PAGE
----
Saturday, 19 March 2016

Superman: The Franchise So Far...

So ‘Batman v Superman’ is fast approaching, and whatever my personal worries might be concerning the fact that I feel like I already know most of the plot, the issue I take with how they seemed to have jumped over a couple of movies to get to this stage or the fact that I haven’t really liked any of the director’s previous films I have to admit it is kind of awesome to finally see both iconic characters on the big screen together. So with that in mind I thought I would look through their previous individual outings. First up is the son of Krypton himself.

‘Superman: The Moive’ came at a unique time for American cinema. It was nearing the end of the New Hollywood era and was about to enter the phase of blockbusters that had been founded by ‘Star Wars’ and ‘Jaws’, but was now ready to take flight, and what better way to do that than with a movie whose tagline was ‘You’ll believe a man can fly’. It is very important to understand that prior to this film the biggest way in which a superhero had sprung into the film industry was the 1966 Batman TV Series which was ridiculous even then, so the concept of taking a superhero seriously and dramatically was in itself a new idea or the big screen.

It has dated in some ways. I admit I don’t really have a nostalgic connection with these movies, I was part of the Sam Raimi’s Spider-Man generation when it came to superhero movies. Some of the effects have dated a little, there are a few too many melodramatic performances, it’s rather difficult to fear for the safety of a protagonist who can literally turn back time if he needs to and speaking of which, that ending…..yeah.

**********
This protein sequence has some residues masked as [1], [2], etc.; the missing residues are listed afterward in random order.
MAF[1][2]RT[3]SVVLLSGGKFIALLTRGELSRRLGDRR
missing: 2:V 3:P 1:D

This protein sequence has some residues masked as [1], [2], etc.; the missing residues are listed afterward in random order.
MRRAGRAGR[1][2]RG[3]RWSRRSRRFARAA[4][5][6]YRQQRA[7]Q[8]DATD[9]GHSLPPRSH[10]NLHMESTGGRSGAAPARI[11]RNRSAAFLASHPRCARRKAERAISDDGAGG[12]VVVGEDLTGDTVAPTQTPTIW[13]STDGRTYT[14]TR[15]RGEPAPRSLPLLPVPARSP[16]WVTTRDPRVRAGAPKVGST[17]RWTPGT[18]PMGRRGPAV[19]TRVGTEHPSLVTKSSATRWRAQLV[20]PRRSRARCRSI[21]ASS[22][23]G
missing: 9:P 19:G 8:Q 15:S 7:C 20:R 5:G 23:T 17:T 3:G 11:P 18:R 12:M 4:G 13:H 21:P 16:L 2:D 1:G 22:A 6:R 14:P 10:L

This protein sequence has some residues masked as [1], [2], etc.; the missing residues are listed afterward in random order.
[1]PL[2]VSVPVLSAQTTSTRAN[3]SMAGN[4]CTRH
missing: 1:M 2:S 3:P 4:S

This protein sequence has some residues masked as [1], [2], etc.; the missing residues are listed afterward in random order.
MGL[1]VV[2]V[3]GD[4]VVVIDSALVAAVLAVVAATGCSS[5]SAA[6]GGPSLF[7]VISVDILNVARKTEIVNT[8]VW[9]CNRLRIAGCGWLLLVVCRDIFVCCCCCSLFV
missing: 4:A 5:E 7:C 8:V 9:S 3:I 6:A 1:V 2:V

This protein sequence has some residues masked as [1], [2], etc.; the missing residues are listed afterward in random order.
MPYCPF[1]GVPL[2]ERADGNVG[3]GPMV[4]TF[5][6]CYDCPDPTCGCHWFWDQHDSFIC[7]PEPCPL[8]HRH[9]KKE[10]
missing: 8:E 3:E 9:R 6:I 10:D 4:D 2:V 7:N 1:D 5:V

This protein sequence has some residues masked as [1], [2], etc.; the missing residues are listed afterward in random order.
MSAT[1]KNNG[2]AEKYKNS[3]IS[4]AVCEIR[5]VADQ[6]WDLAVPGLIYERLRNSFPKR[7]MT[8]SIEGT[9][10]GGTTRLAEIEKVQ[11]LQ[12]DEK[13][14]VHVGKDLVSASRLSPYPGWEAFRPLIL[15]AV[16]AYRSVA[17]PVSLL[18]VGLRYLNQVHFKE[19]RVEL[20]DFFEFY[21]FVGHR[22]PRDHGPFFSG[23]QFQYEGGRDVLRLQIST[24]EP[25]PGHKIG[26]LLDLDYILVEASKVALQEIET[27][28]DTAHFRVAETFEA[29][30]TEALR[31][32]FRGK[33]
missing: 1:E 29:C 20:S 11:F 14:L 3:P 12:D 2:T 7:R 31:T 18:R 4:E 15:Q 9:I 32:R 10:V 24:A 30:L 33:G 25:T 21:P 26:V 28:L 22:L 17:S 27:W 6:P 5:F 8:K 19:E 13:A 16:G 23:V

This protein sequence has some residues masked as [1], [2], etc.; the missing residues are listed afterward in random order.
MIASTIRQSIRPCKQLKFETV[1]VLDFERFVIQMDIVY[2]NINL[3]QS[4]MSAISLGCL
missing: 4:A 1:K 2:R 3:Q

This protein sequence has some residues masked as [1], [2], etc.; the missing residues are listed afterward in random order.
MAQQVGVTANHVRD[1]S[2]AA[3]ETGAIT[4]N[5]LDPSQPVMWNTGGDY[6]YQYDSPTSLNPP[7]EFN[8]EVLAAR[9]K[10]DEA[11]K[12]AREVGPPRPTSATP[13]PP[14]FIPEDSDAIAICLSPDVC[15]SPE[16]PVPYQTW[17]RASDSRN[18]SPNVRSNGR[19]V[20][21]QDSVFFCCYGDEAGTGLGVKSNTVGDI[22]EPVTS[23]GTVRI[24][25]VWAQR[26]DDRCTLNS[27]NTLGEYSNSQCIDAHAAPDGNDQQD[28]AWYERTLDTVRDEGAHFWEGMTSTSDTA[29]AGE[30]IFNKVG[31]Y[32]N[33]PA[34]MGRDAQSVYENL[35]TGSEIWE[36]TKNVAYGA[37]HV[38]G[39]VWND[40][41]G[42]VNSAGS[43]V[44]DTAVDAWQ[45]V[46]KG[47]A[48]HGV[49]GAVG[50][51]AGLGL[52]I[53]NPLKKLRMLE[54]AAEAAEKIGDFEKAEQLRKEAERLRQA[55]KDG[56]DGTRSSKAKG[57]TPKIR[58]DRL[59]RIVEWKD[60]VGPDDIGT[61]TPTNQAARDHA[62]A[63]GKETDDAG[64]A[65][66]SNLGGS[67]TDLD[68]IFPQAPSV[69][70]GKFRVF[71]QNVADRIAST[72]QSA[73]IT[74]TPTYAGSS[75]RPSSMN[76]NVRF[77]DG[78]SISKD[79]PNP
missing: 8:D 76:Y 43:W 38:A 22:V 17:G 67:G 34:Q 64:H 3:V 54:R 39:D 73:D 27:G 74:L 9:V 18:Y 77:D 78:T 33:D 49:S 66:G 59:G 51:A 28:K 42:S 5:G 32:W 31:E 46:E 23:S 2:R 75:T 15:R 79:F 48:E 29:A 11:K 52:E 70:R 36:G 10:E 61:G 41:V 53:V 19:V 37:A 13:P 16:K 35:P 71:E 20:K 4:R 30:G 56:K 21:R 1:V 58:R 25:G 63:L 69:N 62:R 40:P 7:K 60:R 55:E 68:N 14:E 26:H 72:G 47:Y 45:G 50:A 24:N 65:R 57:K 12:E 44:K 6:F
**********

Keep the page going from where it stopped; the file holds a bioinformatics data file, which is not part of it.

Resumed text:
What I quickly realised is that this movie lives and dies with Christopher Reeve’s performance. That man is Superman and he always will be. No matter how good Cavil is, Reeve will always be ingrained into our subconscious as the man of steel. Even if those flying effects are a little dated it is the conviction and expression of Reeve as he takes off that still sells it. The filmmakers searched the globe to cast their Superman (shortlisted names included Robert Redford, Warren Beatty and even Muhammad Ali) but they settled on a 26 year old stage actor and history was made. Reeve embodies the character with such ease and brilliance, from the sincere confidence of Superman and the bumbling awkwardness of Clark Kent, right down to that final friendly smile he just completely and utterly nails it.

There is also no denying that ’Superman: The Movie’ did bring a great sense of grandeur to the superhero concept. Richard Donner’s direction balances perfectly between realism and fantasy, it doesn’t feel realistic for a second but it feels real. Marlon Brando does a lot to bring a sense of gravitas to the movie (which he should as the Oscar winner was paid $3.7 million for his 12 day shoot as well as a percentage of the profits). There is a subtle brilliance to its simplicity such as its classic three act structure, Krypton, Smallville, Metropolis. There are too many iconic scenes to list and then there’s John Williams legendary score. Go on, hum it now, I know you want to.

But moving on to ‘Superman 2’ and fans seem pretty divided over which is superior. There is also an interesting history behind it, with Donner being kicked out of the project as the studio disagreed with how he was handling things, and brought on a different Richard, but this one had the last name of Lester (best known for directing ‘A Hard Day’s Night’, as well as ‘Superman 2’ obviously). Donner had apparently completed 75% of the movie, but was cut out of the editing and assembly process as well. There is a Donner cut of course but for me it feels somewhat mismatched, which is to be expected as Donner didn’t complete everything he wanted to and though I have no doubt a completed Donner version would be superior, as it stands this version, while admirable and subtly different in tone isn’t quite as complete.